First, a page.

Join us on the Pathway to Net Zero
In the run up to COP26, the UN Environment Conference that takes place in Glasgow in November 2021, churches are being encouraged to consider how they can take steps to care for our planet.
David Maggs, the Environment Champion for the Church of England in Somerset says, “In 2020 our new environmental strategy was approved. The Covid pandemic forestalled a major launch of the strategy, but as things start to return to normal we hope we can start to help people consider how they and their church can help care for creation. While we recognise many churches are still not open and not everyone is able to meet in person, there are still many ways to get involved.
“Already this year over 300 people from across Somerset have taken part in Wilder Churches training, a joint initiative with the Somerset Wildlife Trust as well as Churches Count on Nature Week and we really hope we can continue to build momentum and ensure that church communities across Somerset are doing all they can to care for this wonderful planet God has provided us with.”
From the first of July you can simply committing to pray on the first of each month. Or register with Eco Church to see how sustainable your church is and to commit to making improvements. The Church of England has a Practical Pathway to Net Zero tool, a good starting point for churches trying to move towards ‘net zero’, a position where there is a balance between the carbon emitted into the atmosphere, and the carbon removed from it.
For more ideas and inspiration keep an eye on the Diocese of Bath and Wells website and social channels.
God’s gift to humankind
The leaves of the trees will be for the healing of the nations. Rev. 22.2
A few days spent recently in the Lakes gave us a much anticipated opportunity to visit the new RHS garden, Bridgewater, near Manchester. Created in the ruins of the much overgrown walled garden of a long gone great house, the garden is the result of co-operation between the RHS and the City Council.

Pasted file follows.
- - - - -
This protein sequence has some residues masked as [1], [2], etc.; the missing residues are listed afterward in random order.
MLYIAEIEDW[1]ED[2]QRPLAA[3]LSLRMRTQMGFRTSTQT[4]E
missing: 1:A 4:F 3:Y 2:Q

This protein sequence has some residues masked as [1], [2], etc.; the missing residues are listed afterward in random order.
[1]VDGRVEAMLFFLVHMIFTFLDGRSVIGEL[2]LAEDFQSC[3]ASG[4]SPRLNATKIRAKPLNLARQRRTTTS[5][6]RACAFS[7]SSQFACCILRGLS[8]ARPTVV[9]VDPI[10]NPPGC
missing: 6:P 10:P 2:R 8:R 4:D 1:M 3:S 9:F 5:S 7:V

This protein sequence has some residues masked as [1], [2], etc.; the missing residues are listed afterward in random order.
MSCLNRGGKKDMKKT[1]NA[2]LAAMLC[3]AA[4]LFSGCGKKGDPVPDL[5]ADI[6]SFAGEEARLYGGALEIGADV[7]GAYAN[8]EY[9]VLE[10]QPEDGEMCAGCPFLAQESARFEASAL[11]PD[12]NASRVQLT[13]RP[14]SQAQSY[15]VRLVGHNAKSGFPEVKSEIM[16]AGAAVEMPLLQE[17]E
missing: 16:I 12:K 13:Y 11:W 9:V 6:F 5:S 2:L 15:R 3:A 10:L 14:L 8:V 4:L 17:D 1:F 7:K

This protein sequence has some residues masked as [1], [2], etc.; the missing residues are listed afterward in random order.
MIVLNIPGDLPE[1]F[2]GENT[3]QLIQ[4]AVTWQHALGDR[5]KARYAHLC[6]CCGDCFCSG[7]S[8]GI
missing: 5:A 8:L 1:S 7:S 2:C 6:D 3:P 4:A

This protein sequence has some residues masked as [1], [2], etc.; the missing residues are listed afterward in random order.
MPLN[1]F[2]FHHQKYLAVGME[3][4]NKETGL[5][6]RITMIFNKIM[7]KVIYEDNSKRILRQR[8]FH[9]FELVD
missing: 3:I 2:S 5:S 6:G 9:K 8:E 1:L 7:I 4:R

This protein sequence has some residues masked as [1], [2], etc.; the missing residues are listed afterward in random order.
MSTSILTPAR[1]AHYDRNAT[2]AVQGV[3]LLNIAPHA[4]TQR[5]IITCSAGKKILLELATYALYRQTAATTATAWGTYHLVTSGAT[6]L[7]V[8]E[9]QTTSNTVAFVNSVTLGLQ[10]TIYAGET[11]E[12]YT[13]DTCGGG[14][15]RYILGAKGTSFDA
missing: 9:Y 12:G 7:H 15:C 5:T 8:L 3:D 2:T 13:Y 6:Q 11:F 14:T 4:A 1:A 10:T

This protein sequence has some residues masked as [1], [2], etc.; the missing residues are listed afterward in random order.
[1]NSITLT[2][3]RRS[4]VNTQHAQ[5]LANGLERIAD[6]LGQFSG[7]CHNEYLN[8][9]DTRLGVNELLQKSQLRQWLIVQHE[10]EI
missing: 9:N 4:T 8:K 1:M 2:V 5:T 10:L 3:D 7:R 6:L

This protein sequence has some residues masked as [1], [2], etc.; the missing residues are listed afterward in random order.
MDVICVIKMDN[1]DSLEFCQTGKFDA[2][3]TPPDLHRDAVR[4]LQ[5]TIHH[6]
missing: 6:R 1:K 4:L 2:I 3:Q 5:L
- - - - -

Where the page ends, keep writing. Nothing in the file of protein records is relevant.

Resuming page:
While the Paradise Garden with its pools and flowing water reminded me of the river of life in the Revelation, it was the therapeutic garden which captured my imagination. A number of charities working in inner Manchester with people whose lives are deeply affected by issues of mental health and social deprivation had approached the RHS to explore the possibility of creating a working garden to be grown and maintained by the various communities involved. The result is stunning both visually and mentally.
To aid the development the partners decided to allocate some of their limited financial resources towards the appointment of a full time occupational therapeutic gardener. Talking with her and reading the display boards around the garden we discovered that for many of those involved not only was this their first experience of gardening but more importantly the physical work and interaction is giving them a hope and purpose in life in ways that nothing else had been able to achieve.
The Revelation speaks of a world transformed and made new by God; the very stuff of the earth, trees and water, bringing new life to what was tired and old. The Scriptures remind us that the earth is God’s gift to humankind to be tended and cherished; to be used for the good of all.
But let the last word be that of the therapeutic gardener “we can care for others; we can care for the earth. All we need is a vision and the will.”
With my blessing
Assistant Bishop, Diocese of Bath and Wells